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Births, Deaths, and New Deal Relief during the Great Depression

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Author Info

  • Price V. Fishback

    (Fishback is Frank and Clara Kramer Professor of Economics at the University of Arizona and is a Research Associate of the National Bureau of Economic Research)

  • Michael R. Haines

    (Haines is Banfi Vintners Distinguished Professor of Economics at Colgate University and is a Research Associate of the National Bureau of Economic Research)

  • Shawn Kantor

    (Kantor is Professor of Economics at the University of California, Merced and is a Research Associate of the National Bureau of Economic Research)

Abstract

The article examines the impact of New Deal relief programs on infant mortality, non-infant mortality, and general fertility rates in major U.S. cities between 1929 and 1940. Effects are estimated using a variety of specifications and techniques for a panel of 114 cities that reported information on relief spending between 1929 and 1940. The significant rise in relief spending during the New Deal contributed to reductions in infant mortality, suicide rates, and some other causes of death, while contributing to increases in the general fertility rate. Similar to Ruhm's (2000) findings for the modern United States, the article finds that many types of death rates were pro-cyclical during the 1930s. Estimates of the relief costs associated with saving a life (adjusted for inflation) are similar to those found in studies of modern social insurance programs. Copyright by the President and Fellows of Harvard College and the Massachusetts Institute of Technology.

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File URL: http://www.mitpressjournals.org/doi/pdf/10.1162/rest.89.1.1
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Bibliographic Info

Article provided by MIT Press in its journal The Review of Economics and Statistics.

Volume (Year): 89 (2007)
Issue (Month): 1 (February)
Pages: 1-14

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Handle: RePEc:tpr:restat:v:89:y:2007:i:1:p:1-14

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Web page: http://mitpress.mit.edu/journals/

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References

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  1. Rebecca Blank, 1995. "Teen pregnancy: government programs are not the cause," Feminist Economics, Taylor & Francis Journals, vol. 1(2), pages 47-58.
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Citations

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Cited by:
  1. Price Fishback, 2010. "US monetary and fiscal policy in the 1930s," Oxford Review of Economic Policy, Oxford University Press, vol. 26(3), pages 385-413, Autumn.
  2. Leah Platt Boustan & Price V. Fishback & Shawn Kantor, 2010. "The Effect of Internal Migration on Local Labor Markets:American Cities during the Great Depression," Journal of Labor Economics, University of Chicago Press, vol. 28(4), pages 719-746, October.
  3. Barreca, Alan I. & Fishback, Price V. & Kantor, Shawn, 2012. "Agricultural policy, migration, and malaria in the United States in the 1930s," Explorations in Economic History, Elsevier, vol. 49(4), pages 381-398.
  4. Kantor, Shawn & Fishback, Price V. & Wallis, John Joseph, 2013. "Did the New Deal solidify the 1932 Democratic realignment?," Explorations in Economic History, Elsevier, vol. 50(4), pages 620-633.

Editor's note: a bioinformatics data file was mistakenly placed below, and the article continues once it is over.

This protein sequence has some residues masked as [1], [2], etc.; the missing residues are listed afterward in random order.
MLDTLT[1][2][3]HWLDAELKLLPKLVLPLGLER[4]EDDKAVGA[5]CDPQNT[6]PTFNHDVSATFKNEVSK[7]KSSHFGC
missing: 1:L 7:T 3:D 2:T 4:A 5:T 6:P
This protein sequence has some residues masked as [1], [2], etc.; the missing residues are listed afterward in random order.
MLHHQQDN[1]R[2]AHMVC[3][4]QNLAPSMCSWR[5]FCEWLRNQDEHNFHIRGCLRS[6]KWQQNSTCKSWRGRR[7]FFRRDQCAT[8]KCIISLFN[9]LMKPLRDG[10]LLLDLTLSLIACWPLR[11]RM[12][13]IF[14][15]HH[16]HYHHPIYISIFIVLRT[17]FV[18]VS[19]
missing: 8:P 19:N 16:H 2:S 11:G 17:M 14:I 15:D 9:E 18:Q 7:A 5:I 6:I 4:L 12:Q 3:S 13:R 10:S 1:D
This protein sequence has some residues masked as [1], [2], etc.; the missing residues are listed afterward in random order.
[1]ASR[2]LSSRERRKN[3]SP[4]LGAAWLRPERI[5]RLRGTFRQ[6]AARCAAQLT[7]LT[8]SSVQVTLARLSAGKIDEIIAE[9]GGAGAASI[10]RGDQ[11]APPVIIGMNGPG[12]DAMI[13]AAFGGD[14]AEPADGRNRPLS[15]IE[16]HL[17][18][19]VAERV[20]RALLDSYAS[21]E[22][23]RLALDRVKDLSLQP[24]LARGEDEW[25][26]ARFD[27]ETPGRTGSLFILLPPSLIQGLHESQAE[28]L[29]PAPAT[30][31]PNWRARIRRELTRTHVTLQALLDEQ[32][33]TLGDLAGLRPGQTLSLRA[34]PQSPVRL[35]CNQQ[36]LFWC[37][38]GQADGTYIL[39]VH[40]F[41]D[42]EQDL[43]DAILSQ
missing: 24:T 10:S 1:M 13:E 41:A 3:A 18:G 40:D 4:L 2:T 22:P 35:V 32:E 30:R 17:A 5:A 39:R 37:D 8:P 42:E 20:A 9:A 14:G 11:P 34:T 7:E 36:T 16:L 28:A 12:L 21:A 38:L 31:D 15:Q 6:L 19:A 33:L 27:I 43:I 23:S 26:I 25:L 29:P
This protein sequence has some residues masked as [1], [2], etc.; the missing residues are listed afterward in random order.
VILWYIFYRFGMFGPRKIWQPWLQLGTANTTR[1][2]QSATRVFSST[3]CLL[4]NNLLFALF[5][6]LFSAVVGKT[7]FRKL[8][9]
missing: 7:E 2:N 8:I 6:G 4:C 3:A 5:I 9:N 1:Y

5. Jonathan F. Fox & Mikko Myrskylä, 2011. "Urban fertility responses to local government programs: evidence from the 1923-1932 U.S," MPIDR Working Papers WP-2011-018, Max Planck Institute for Demographic Research, Rostock, Germany.
  6. Alan Barreca & Price V. Fishback & Shawn Kantor, 2011. "Agricultural Policy, Migration, and Malaria in the 1930s United States," NBER Working Papers 17526, National Bureau of Economic Research, Inc.
  7. Christopher J. Ruhm, 2013. "Recessions, Healthy No More?," NBER Working Papers 19287, National Bureau of Economic Research, Inc.
  8. Price V. Fishback, 2012. "Relief During the Great Depression in Australia and America," CEH Discussion Papers 005, Centre for Economic History, Research School of Economics, Australian National University.
  9. Andreea Balan-Cohen, 2008. "Healthy, Wealthy, and Wise? The Impact of the Old Age Assistance Program on Elderly Mortality in the United States," Discussion Papers Series, Department of Economics, Tufts University 0719, Department of Economics, Tufts University.
  10. Joseph P. Ferrie & Karen Rolf, 2011. "Socioeconomic Status in Childhood and Health After Age 70: A New Longitudinal Analysis for the U.S., 1895-2005," NBER Working Papers 17016, National Bureau of Economic Research, Inc.
  11. Price V. Fishback & Werner Troesken & Trevor Kollmann & Michael Haines & Paul W. Rhode & Melissa Thomasson, 2011. "Information and the Impact of Climate and Weather on Mortality Rates During the Great Depression," NBER Chapters, in: The Economics of Climate Change: Adaptations Past and Present, pages 131-167 National Bureau of Economic Research, Inc.
  12. Adrian Stoian & Price V. Fishback, 2009. "Welfare Spending and Mortality Rates for the Elderly Before the Social Security Era," NBER Working Papers 14970, National Bureau of Economic Research, Inc.
  13. Leonard, Jonathan & Mas, Alexandre, 2008. "Welfare reform, time limits, and infant health," Journal of Health Economics, Elsevier, vol. 27(6), pages 1551-1566, December.
  14. Marianne Bitler & Hilary W. Hoynes, 2006. "Welfare Reform and Indirect Impacts on Health," NBER Working Papers 12642, National Bureau of Economic Research, Inc.
  15. Ryan S. Johnson & Shawn Kantor & Price V. Fishback, 2007. "Striking at the Roots of Crime: The Impact of Social Welfare Spending on Crime During the Great Depression," NBER Working Papers 12825, National Bureau of Economic Research, Inc.

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